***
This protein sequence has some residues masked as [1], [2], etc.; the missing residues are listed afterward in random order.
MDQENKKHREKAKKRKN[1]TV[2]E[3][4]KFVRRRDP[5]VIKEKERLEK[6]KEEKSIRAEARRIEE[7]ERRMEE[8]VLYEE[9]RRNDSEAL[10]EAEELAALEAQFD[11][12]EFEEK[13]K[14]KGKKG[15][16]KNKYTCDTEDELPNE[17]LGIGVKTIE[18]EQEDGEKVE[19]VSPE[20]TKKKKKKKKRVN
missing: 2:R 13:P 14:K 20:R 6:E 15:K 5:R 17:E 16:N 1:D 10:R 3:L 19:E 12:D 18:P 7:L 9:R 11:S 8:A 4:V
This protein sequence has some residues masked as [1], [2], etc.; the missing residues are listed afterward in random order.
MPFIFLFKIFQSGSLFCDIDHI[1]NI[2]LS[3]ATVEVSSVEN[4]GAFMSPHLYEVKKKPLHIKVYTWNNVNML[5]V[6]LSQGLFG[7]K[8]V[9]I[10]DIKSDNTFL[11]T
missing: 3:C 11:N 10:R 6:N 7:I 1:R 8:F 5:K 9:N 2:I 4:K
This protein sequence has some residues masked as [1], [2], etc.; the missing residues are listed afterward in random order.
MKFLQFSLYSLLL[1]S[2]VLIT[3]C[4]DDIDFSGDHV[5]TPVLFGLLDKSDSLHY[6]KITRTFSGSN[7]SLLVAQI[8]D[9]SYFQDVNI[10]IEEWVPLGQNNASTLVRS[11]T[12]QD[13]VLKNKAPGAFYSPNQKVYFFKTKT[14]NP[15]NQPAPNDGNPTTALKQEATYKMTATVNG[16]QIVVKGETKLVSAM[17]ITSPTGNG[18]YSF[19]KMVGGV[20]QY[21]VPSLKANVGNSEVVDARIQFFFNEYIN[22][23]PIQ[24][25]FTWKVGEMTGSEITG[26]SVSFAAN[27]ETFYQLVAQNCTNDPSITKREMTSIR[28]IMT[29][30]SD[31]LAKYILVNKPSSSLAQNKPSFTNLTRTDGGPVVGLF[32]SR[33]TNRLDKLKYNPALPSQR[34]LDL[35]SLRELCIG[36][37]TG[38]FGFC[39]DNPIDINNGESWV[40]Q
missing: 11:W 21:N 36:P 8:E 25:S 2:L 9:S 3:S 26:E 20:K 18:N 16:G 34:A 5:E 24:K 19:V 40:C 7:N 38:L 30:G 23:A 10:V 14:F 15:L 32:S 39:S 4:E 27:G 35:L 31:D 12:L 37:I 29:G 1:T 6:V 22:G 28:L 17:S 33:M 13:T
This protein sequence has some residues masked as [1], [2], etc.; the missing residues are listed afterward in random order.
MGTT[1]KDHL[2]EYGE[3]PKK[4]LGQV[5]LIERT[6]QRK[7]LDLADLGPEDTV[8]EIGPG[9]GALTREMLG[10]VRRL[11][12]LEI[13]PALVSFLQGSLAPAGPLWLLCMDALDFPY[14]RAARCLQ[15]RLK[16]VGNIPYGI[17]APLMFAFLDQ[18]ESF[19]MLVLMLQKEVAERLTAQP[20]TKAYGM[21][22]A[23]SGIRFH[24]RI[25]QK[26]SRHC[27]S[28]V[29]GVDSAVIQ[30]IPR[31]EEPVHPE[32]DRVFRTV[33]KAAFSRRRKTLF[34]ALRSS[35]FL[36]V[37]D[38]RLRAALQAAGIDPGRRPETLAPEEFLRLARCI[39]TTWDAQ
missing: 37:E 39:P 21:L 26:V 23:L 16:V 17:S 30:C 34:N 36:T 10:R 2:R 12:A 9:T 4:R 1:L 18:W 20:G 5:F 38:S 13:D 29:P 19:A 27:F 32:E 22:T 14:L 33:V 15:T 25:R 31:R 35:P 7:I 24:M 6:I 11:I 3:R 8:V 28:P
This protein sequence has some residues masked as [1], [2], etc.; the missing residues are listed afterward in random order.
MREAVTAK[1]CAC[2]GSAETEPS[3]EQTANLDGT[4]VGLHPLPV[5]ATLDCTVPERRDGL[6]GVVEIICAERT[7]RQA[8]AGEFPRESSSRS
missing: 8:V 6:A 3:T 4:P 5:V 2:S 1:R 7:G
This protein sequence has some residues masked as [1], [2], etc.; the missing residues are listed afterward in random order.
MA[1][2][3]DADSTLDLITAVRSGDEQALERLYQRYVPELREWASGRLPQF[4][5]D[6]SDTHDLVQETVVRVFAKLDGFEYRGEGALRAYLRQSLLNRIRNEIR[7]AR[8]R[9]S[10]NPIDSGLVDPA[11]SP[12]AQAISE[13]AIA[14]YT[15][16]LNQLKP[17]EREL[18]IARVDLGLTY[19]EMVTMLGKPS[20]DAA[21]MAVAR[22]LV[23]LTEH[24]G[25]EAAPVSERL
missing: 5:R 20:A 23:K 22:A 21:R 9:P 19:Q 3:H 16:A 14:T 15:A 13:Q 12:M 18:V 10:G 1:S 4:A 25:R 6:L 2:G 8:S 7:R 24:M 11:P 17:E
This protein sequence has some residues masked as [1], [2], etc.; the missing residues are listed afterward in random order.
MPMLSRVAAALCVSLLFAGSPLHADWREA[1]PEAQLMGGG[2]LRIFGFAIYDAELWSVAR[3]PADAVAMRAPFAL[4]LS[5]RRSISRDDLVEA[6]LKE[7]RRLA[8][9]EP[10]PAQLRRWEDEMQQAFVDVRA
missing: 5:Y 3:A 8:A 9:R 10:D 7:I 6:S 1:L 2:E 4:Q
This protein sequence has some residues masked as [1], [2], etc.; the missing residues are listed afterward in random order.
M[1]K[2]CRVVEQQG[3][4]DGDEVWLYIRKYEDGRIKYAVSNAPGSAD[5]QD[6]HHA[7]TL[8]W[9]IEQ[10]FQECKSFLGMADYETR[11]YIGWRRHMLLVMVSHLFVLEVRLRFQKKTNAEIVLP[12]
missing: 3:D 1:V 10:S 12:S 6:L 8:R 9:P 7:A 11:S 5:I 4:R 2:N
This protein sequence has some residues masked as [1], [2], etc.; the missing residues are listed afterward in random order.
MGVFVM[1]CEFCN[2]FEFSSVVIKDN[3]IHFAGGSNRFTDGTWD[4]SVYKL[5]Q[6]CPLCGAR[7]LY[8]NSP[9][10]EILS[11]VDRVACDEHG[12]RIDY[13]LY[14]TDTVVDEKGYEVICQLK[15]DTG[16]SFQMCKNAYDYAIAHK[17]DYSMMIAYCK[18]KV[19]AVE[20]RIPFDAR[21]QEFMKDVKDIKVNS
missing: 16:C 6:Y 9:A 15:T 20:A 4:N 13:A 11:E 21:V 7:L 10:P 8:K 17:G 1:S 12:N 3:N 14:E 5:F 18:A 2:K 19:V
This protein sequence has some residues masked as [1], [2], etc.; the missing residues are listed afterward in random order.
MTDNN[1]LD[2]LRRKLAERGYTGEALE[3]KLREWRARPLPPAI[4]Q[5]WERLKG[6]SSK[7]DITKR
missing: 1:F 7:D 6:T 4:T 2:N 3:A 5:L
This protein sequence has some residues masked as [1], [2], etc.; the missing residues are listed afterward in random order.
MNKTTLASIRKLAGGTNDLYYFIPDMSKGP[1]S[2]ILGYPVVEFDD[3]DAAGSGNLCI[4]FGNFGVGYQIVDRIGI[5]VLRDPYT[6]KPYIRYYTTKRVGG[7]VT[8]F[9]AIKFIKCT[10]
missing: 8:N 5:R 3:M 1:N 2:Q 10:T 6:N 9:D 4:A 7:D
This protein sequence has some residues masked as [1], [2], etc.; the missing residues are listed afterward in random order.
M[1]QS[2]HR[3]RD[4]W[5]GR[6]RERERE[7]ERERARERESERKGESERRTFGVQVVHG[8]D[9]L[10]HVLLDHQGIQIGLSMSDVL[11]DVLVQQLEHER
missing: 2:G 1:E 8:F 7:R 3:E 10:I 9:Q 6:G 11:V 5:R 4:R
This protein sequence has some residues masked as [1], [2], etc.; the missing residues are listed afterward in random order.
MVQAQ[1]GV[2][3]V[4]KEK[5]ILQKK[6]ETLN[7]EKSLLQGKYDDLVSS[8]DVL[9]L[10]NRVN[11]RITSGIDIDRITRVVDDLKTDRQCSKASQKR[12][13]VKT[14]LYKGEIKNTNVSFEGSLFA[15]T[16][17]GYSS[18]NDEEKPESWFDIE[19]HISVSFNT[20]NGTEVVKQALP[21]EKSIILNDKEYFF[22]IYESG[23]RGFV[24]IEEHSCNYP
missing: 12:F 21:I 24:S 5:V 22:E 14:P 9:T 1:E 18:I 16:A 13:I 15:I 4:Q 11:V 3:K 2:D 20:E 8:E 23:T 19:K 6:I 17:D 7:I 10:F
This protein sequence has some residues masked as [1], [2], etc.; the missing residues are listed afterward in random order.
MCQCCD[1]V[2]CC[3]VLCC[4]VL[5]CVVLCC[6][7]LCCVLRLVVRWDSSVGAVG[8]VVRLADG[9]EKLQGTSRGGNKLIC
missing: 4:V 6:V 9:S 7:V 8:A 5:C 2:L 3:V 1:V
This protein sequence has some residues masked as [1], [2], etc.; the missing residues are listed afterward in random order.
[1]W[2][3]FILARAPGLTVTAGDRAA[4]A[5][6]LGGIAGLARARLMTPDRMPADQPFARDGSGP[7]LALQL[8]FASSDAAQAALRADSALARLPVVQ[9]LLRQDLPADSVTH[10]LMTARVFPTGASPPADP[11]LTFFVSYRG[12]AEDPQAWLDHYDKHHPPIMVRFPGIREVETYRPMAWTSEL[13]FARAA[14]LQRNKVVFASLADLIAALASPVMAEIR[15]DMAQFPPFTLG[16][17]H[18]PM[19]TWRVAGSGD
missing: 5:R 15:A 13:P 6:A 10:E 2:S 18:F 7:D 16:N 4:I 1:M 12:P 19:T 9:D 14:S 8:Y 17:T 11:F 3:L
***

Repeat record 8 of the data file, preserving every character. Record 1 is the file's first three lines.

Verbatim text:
This protein sequence has some residues masked as [1], [2], etc.; the missing residues are listed afterward in random order.
M[1]K[2]CRVVEQQG[3][4]DGDEVWLYIRKYEDGRIKYAVSNAPGSAD[5]QD[6]HHA[7]TL[8]W[9]IEQ[10]FQECKSFLGMADYETR[11]YIGWRRHMLLVMVSHLFVLEVRLRFQKKTNAEIVLP[12]
missing: 3:D 1:V 10:S 12:S 6:L 8:R 9:P 7:A 11:S 5:I 4:R 2:N